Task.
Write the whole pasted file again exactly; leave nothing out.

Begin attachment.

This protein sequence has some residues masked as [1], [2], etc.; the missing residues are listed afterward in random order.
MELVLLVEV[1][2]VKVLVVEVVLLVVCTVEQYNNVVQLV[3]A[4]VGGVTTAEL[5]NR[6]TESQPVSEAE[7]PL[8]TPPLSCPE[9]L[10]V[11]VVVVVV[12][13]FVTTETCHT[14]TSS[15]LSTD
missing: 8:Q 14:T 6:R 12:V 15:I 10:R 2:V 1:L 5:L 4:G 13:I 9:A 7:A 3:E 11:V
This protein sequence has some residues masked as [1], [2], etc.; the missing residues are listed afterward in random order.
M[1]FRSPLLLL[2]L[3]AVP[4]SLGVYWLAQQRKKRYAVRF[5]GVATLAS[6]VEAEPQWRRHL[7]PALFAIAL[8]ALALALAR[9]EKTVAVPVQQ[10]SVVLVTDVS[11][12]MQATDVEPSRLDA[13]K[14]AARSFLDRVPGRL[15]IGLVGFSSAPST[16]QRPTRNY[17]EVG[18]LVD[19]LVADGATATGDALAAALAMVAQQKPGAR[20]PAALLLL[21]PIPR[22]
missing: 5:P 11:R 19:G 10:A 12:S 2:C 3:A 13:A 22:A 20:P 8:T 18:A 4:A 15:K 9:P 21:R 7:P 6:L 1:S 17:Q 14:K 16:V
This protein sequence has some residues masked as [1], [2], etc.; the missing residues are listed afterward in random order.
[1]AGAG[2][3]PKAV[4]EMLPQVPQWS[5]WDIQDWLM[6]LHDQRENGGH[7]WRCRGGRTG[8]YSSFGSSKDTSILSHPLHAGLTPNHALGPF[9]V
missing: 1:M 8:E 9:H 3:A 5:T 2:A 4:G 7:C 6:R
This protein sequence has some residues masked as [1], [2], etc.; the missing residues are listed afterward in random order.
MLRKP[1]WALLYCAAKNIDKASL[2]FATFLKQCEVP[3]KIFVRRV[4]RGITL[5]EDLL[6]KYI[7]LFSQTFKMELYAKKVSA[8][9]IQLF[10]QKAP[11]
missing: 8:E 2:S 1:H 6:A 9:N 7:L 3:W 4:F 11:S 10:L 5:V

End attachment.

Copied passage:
This protein sequence has some residues masked as [1], [2], etc.; the missing residues are listed afterward in random order.
MELVLLVEV[1][2]VKVLVVEVVLLVVCTVEQYNNVVQLV[3]A[4]VGGVTTAEL[5]NR[6]TESQPVSEAE[7]PL[8]TPPLSCPE[9]L[10]V[11]VVVVVV[12][13]FVTTETCHT[14]TSS[15]LSTD
missing: 8:Q 14:T 6:R 12:V 15:I 10:R 2:V 1:L 5:L 4:G 13:I 9:A 7:A 3:E 11:V
This protein sequence has some residues masked as [1], [2], etc.; the missing residues are listed afterward in random order.
M[1]FRSPLLLL[2]L[3]AVP[4]SLGVYWLAQQRKKRYAVRF[5]GVATLAS[6]VEAEPQWRRHL[7]PALFAIAL[8]ALALALAR[9]EKTVAVPVQQ[10]SVVLVTDVS[11][12]MQATDVEPSRLDA[13]K[14]AARSFLDRVPGRL[15]IGLVGFSSAPST[16]QRPTRNY[17]EVG[18]LVD[19]LVADGATATGDALAAALAMVAQQKPGAR[20]PAALLLL[21]PIPR[22]
missing: 5:P 11:R 19:G 10:A 12:S 2:C 3:A 13:A 22:A 20:P 8:T 18:A 4:A 15:K 9:P 21:R 7:P 6:L 1:S 17:Q 14:K 16:V
This protein sequence has some residues masked as [1], [2], etc.; the missing residues are listed afterward in random order.
[1]AGAG[2][3]PKAV[4]EMLPQVPQWS[5]WDIQDWLM[6]LHDQRENGGH[7]WRCRGGRTG[8]YSSFGSSKDTSILSHPLHAGLTPNHALGPF[9]V
missing: 1:M 8:E 9:H 3:A 5:T 2:A 4:G 7:C 6:R
This protein sequence has some residues masked as [1], [2], etc.; the missing residues are listed afterward in random order.
MLRKP[1]WALLYCAAKNIDKASL[2]FATFLKQCEVP[3]KIFVRRV[4]RGITL[5]EDLL[6]KYI[7]LFSQTFKMELYAKKVSA[8][9]IQLF[10]QKAP[11]
missing: 8:E 2:S 1:H 6:A 9:N 7:L 3:W 4:F 11:S 10:L 5:V